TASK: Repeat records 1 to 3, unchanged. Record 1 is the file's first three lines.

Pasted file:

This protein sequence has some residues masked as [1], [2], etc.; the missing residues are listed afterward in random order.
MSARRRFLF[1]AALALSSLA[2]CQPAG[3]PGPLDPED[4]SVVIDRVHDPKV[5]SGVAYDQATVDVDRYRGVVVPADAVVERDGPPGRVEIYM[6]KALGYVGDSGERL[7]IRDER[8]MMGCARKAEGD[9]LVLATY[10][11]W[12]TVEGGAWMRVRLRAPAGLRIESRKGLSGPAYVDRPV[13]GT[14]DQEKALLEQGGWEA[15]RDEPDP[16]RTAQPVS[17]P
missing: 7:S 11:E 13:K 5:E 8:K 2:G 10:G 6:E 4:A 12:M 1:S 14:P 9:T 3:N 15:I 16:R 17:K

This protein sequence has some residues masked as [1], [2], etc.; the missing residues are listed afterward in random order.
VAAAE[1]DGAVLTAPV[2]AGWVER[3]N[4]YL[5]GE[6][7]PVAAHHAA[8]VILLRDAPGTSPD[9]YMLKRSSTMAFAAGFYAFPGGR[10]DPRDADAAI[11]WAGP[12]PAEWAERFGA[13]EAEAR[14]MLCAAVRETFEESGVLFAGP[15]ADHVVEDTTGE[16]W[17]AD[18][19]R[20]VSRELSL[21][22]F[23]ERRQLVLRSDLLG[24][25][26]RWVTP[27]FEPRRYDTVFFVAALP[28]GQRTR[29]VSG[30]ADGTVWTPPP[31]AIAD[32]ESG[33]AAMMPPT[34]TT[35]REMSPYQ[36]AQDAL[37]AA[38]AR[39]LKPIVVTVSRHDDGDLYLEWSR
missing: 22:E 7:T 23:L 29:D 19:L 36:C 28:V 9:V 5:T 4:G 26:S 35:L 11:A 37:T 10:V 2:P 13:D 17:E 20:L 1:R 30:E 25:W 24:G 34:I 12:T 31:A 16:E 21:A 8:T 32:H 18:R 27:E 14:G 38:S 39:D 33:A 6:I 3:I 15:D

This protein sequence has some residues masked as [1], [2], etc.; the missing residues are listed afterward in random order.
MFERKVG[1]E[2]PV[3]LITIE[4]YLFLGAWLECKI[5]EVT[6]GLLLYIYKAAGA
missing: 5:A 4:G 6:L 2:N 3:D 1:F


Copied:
This protein sequence has some residues masked as [1], [2], etc.; the missing residues are listed afterward in random order.
MSARRRFLF[1]AALALSSLA[2]CQPAG[3]PGPLDPED[4]SVVIDRVHDPKV[5]SGVAYDQATVDVDRYRGVVVPADAVVERDGPPGRVEIYM[6]KALGYVGDSGERL[7]IRDER[8]MMGCARKAEGD[9]LVLATY[10][11]W[12]TVEGGAWMRVRLRAPAGLRIESRKGLSGPAYVDRPV[13]GT[14]DQEKALLEQGGWEA[15]RDEPDP[16]RTAQPVS[17]P
missing: 7:S 11:E 13:K 5:E 8:K 2:G 10:G 6:E 4:A 12:M 1:S 14:P 9:T 3:N 15:I 16:R 17:K

This protein sequence has some residues masked as [1], [2], etc.; the missing residues are listed afterward in random order.
VAAAE[1]DGAVLTAPV[2]AGWVER[3]N[4]YL[5]GE[6][7]PVAAHHAA[8]VILLRDAPGTSPD[9]YMLKRSSTMAFAAGFYAFPGGR[10]DPRDADAAI[11]WAGP[12]PAEWAERFGA[13]EAEAR[14]MLCAAVRETFEESGVLFAGP[15]ADHVVEDTTGE[16]W[17]AD[18][19]R[20]VSRELSL[21][22]F[23]ERRQLVLRSDLLG[24][25][26]RWVTP[27]FEPRRYDTVFFVAALP[28]GQRTR[29]VSG[30]ADGTVWTPPP[31]AIAD[32]ESG[33]AAMMPPT[34]TT[35]REMSPYQ[36]AQDAL[37]AA[38]AR[39]LKPIVVTVSRHDDGDLYLEWSR
missing: 22:E 7:T 23:L 29:D 19:L 36:C 28:V 9:V 5:T 4:G 26:S 35:L 11:A 37:T 10:V 2:P 13:D 17:E 20:L 1:R 30:E 25:W 24:G 34:I 12:T 31:A 16:E 21:A 8:T 32:H 18:R 27:E 14:G 38:S 39:D 33:A 6:I 3:I 15:D

This protein sequence has some residues masked as [1], [2], etc.; the missing residues are listed afterward in random order.
MFERKVG[1]E[2]PV[3]LITIE[4]YLFLGAWLECKI[5]EVT[6]GLLLYIYKAAGA
missing: 5:A 4:G 6:L 2:N 3:D 1:F